First auto accident in Wyoming occurs.
September 24. Devil’s Tower National Monument, first in U.S., is established.
1909 Park County is organized.
1910 Population, 145,965.
Willis Van Devanter, Wyoming lawyer, named to U.S. Supreme Court.
Mrs. Mary G. Bellamy of Laramie first woman elected to Wyoming legislature.
First amendment to Wyoming Constitution ratified.
1911 Campbell, Goshen, Hot Springs, Lincoln, Niobrara, Platte, and Washakie Counties are organized.
1913 First automobile license in Wyoming is issued to J. M. Schwoob.
A wolf is trained to carry mail over deep snows.
1916 ‘Bill’ Carlisle robs Union Pacific train.
Sunrise is named model town by Colorado Fuel & Iron Company.
1917 Buffalo Bill dies in Denver.
State Flower and State Flag are adopted by legislature.
Jim Baker’s cabin is moved to Cheyenne.
Wyoming male citizens register for World War draft.
1918 State votes for prohibition three to one.
Uranium discovered in Wyoming, near Lusk.
1919 All Wyoming breweries suspend operations during national emergency.
‘Bill’ Carlisle, train bandit, escapes from penitentiary.
1920 Population, 194,531.
Transcontinental air mail planes are launched.
Night air mail flying is inaugurated across Wyoming.
1921 Great oil well roars in at the Teapot Dome.
Teton and Sublette Counties are organized.
1923 Governor William B. Ross dies in office.
99 coal miners die in explosion at Kemmerer mine.
1924 Nellie Tayloe Ross elected governor, first woman to hold such office in the United States. (In 1933 she will be appointed Director of the U.S. Mint, first woman to hold that office.)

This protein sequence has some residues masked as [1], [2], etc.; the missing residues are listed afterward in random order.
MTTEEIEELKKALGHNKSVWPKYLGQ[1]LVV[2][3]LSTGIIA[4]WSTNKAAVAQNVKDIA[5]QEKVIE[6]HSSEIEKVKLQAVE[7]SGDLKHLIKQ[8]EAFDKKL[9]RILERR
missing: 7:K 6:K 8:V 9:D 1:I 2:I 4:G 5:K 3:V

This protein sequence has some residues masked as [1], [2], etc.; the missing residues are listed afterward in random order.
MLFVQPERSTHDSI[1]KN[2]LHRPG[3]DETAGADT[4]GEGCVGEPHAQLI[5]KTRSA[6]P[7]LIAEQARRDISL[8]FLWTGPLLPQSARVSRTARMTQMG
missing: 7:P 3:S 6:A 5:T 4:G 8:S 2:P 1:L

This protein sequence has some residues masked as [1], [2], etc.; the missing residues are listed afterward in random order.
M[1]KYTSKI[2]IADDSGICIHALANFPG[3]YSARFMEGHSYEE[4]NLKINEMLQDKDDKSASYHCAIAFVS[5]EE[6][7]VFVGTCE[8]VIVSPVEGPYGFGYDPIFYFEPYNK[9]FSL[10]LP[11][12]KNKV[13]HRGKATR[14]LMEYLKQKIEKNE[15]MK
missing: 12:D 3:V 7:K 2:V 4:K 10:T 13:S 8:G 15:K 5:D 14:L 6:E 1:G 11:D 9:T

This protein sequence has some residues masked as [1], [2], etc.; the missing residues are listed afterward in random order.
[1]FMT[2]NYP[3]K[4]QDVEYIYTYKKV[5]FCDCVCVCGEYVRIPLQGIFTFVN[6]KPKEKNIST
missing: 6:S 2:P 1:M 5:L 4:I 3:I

1925 Teapot Dome oil case is tried before judge Kennedy at Cheyenne; decision upholds Sinclair lease.
New Douglas airplane makes first flight across the State.
Gros Ventre River is dammed by huge slide.
1927 Gros Ventre dam breaks and wipes out town of Kelley.
1930 Population, 225,565.
1931 Fort D. A. Russell is officially renamed Fort Francis E. Warren in honor of Senator Warren of Wyoming..
Governor Frank Emerson dies in office.
1935 December 10 designated Wyoming Day, commemorating Governor John A. Campbell’s signing of the act granting women in Wyoming Territory the right of suffrage.
1937 A United Airlines passenger plane crashes in Wasatch Mountains with 19 aboard.
1938 Fort Laramie is taken over by Federal Government and made 74th National Monument.

Cather Ancetsry History

Ethnicity estimate for JOHN COX
Europe 100%
Europe West 55%
Range: 31%-76%
Ireland 40%
Trace Regions 5%
Show all regions
Europe West
Primarily located in: Belgium, France, Germany, Netherlands, Switzerland, Luxembourg, LiechtensteinAlso found in: England, Denmark, Italy, Slovenia, Czech Republic